Data sharing: Individual laboratories are responsible for plans for data sharing such as publication and/or submission of published and unpublished data into publicly available repositories, as specified by their sponsor. Examples of such repositories include: The Image Data Resource (IDR)

  Website Description Submission of data Accessing data
NCI The Cancer Imaging Archive (TCIA) TCIA is a service which de-identifies and hosts a large archive of medical images of cancer accessible for public download. The data are organized as “Collections”, typically patients related by a common disease (e.g., lung cancer), image modality (MRI, CT, etc.) or research focus. DICOM is the primary file format used by TCIA for image storage. Supporting data related to the images such as patient outcomes, treatment details, genomics, pathology, and expert analyses are also provided when available. How to submit data to TCIA How to access TCIA data
NIGMS Cell Image Library The Cell Image Library accepts image data sets that are too large for publishers to store and provides access to the biomedical community. There are 10,000 datasets in 20TB of uploaded data as of mid-2018. The library inherits data from the Cell Centered Database at UCSD. Since its launch in 2010, the site has had 721,00 visitors and was cited by 175 research publications. How to submit data to Cell Image Library How to access Cell Image Library data
NIDDK NIDDK Central Repository The NIDDK Central Repository stores biosamples, genetic and other data collected in designated NIDDK-funded clinical studies. The purpose of the NIDDK Central Repository is to expand the usefulness of these studies by allowing a wider research community to access data and materials beyond the end of the study. How to submit data to NIDDK Central Repository How to access NIDDK Central Repository data

Mouse modeling

Efficacy studies:

  1. Scientific and technical evaluations of appropriate models (syngeneic or patient-derived models).
  2. Provide tumor cell lines and PDX tumor samples for implantation into mice.
  3. Perform treatments with requested agents as planned by the investigator(s) through discussions with this core.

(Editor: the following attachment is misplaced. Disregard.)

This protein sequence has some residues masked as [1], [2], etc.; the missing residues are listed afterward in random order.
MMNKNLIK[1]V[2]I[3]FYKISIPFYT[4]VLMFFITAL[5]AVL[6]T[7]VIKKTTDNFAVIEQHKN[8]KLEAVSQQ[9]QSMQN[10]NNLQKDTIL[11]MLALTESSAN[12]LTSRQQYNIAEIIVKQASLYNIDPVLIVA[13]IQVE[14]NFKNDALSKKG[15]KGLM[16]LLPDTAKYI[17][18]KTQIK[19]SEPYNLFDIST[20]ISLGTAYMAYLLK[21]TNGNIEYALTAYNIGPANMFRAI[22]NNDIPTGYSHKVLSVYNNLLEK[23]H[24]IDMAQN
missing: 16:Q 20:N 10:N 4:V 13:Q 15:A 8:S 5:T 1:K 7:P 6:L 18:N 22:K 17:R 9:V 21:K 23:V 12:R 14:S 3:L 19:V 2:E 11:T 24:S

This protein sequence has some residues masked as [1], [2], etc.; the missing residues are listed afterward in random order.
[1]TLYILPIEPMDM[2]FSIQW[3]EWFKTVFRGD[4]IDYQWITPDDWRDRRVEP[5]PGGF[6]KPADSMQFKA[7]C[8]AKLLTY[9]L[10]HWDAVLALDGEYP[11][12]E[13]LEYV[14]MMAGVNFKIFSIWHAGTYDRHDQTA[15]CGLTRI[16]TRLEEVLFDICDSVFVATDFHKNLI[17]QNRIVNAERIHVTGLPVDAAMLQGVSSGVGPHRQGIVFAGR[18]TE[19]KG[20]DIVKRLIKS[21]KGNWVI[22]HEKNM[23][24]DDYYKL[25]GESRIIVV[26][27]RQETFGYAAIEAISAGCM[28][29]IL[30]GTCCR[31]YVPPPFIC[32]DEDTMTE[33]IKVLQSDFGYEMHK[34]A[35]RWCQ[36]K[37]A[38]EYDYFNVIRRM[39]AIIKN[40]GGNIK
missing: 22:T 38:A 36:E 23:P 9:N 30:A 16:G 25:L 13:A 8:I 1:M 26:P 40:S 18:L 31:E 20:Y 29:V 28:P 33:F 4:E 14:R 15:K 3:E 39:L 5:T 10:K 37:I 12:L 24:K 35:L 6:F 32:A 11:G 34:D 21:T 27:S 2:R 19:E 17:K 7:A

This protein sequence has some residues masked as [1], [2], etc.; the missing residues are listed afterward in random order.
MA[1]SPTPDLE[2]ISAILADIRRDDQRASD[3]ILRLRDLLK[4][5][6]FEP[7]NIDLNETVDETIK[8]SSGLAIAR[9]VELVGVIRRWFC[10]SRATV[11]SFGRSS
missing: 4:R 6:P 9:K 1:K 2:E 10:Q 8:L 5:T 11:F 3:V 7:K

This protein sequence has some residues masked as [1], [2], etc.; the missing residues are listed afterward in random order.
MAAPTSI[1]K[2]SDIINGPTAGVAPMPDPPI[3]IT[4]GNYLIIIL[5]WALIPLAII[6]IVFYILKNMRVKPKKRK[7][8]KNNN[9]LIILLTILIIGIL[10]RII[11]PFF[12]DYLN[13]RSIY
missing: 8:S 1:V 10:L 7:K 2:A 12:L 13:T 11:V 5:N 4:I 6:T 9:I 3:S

4. Provide data, including tumor growth data, necropsy studies with evaluation of metastasis in different organs, processing, and handling of tumor tissues for pathological evaluations, survival curves.
  5. Processing of tissues for genomic/proteomics/immunological studies either in our laboratory or in collaboration with other Dartmouth Cancer Center Core Facilities.
  6. In vivo data will be provided to individual researchers by encrypted email and handling of the genomic (RNA, DNA, array data, etc.) will be performed in agreement with Genomic Core Facility. Proteomic (immunohistochemistry) and immunology data (flow, ELISA, etc.) will be provided in a similar manner.


No DMS policy available at this time.

Trace elements analysis

All stages of sample preparation and analysis are recorded electronically in XL spreadsheets. Analytical balances are interfaced to laptops to transfer data without the risk of transcription errors. ICP-MS data is exported from Agilent MassHunter software as csv files (raw data, sorted concentrations and calibration statistics) and combined, along with sample manifiest, all sample preparation steps and ICP-MS calibration preparation information) as separate worksheets in an XL workbook. Data processing, correction for sample preparation and dilution steps and quality control checking are conducted, and results and Quality Control metrics are recorded as worksheets in the workbook. The workbook and all accompanying files are saved into the TE Core directory on the Earth Sciences GEO database, which is backed up daily to the Dartmouth Central servers.

In general, data generated by the TEA is ‘owned’ by the client and are not shared by the TEA resource. TEA analyses are not considered as human subjects research because no personal identifiers or other individual-specific data is supplied with the samples. Aggregated unidentified data are occasionally used to demonstrate the resource proficiency or to inform the range of expected concentrations in a particular sample type.